Friday, April 7, 2017

Metamorphic Desk article in Dollhouse Miniatures magazine



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The Ferd Sobol Editions - The Metamorphic Desk
A historical replication

By Lynne Montes De Oca 
Photography © Montes De Oca & Associates

Magic is a fitting undertaking for a wizard, and The Workshop Wizard has been inspired by history in his latest edition, The Metamorphic Desk.  

Long before becoming the builder of miniature furniture, Ferd built larger things like churches and homes. In the mid-fifties, while remodeling an old house he discovered the impetus for his latest edition.  He found lath and plaster wall cavities that were neatly filled with books and stacks newspapers. This unusual make-do insulation was a virtual time capsule to the previous century.

Although local institutions requested some of the historical treasure trove, most was slated for destruction. He saved a few books and one that piqued his interest discussed veneering.  Ferd had previously considered veneers as the poor man’s solution to hiding cheaper forms of lumber, and was amazed to read that earlier civilizations cherished veneering. One noteworthy mention was that “the most beautiful desk in the world” built by master craftsman Giovanni Socci for a member of the Napoleon Bonaparte family, was made of veneered woods.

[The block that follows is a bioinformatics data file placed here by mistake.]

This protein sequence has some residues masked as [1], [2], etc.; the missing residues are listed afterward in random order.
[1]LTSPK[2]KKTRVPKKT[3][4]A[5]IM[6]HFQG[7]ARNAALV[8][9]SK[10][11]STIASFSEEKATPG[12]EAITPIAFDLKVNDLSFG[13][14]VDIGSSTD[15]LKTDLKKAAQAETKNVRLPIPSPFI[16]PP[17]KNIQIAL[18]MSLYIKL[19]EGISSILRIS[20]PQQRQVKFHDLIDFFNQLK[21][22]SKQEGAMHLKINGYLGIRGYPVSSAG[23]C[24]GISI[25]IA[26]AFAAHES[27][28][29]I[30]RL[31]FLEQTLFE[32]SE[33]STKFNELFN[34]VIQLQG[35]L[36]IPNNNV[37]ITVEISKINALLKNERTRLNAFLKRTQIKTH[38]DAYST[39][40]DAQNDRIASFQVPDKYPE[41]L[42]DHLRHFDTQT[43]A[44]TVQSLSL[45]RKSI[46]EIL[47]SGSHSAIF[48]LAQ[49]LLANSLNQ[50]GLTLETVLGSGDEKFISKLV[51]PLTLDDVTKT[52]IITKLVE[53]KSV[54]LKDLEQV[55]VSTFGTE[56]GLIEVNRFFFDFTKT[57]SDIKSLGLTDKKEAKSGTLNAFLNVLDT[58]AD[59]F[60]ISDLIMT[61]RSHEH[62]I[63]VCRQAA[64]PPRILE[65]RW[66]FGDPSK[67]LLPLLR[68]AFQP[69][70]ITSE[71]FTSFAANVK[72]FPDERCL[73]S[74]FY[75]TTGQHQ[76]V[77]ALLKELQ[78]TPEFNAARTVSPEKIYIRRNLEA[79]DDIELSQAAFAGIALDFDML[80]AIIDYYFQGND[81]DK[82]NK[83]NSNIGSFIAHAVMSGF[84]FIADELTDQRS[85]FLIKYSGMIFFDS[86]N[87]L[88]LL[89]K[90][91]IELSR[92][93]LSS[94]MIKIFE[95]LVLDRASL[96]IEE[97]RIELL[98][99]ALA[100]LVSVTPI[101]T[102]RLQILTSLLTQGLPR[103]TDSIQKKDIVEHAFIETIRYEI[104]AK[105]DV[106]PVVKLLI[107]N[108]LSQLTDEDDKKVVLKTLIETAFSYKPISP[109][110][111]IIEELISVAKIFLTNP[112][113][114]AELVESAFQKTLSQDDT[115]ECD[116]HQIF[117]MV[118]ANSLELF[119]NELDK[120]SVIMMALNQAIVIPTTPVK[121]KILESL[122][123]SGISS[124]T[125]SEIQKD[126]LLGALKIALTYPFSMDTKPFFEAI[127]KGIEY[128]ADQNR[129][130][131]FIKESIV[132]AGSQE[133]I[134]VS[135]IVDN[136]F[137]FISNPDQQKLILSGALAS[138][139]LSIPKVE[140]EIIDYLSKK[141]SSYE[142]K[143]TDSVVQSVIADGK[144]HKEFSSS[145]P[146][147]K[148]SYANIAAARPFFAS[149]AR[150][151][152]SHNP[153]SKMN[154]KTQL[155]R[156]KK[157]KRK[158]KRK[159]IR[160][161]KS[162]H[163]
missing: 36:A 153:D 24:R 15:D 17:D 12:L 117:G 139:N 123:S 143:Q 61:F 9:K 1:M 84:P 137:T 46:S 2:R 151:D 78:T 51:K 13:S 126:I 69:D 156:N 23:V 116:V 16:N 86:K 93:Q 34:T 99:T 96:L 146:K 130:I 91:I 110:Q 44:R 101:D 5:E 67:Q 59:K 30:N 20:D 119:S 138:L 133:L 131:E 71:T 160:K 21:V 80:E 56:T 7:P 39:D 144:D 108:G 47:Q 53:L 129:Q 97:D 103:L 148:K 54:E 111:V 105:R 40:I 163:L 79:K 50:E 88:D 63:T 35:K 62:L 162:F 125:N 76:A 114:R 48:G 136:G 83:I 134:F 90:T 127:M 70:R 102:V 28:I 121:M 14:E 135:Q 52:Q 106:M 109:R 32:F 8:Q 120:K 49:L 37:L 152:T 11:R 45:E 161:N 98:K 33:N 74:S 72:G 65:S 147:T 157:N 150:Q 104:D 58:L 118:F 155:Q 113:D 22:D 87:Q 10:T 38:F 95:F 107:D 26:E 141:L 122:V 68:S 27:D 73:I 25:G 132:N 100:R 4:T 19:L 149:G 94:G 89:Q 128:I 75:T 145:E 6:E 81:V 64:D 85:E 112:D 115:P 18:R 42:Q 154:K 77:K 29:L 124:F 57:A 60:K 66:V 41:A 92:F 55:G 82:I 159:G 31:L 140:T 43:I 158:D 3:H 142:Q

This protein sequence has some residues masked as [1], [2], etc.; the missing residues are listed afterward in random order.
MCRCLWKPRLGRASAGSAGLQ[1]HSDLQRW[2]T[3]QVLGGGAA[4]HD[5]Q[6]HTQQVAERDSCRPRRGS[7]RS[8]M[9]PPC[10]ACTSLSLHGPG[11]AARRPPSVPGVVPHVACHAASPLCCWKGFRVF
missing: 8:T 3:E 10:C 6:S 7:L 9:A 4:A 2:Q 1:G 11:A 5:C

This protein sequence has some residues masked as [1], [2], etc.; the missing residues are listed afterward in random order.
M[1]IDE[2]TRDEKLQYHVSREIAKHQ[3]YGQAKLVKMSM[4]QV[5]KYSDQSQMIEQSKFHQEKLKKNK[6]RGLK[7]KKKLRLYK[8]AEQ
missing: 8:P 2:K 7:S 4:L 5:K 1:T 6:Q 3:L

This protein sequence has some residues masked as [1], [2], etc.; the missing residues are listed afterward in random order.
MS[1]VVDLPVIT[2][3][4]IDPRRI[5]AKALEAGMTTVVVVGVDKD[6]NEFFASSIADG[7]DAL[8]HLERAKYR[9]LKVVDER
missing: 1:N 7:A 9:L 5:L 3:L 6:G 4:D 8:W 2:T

PHOTO TOP: Ferd is shown adjusting the jig prior to doweling the delicate joint.

PHOTO RIGHT: A central fan inlay accented by an Aladdin Lamp inlay adorns the letterbox

PHOTO BELOW: The central fan inlay symbolically honors delicate influences of feminine charm and graceful diplomacy, qualities possessed by Elisa. 

PHOTO ABOVE: Many who are familiar with his work know that Ferd’s jigs are the root of his magic. He spends as much or more time on the building of jigs that will then allow him to build his fine editions. Here he prepares the first of six burled panels (the patterned square in the foreground) to be added as a curved skirt to the desk by the jig seen here.

PHOTO ABOVE: With the assist of this barrel jig that holds all loose components in perfect alignment, Ferd applies a thin line of glue between the side panels and the legs of the desk.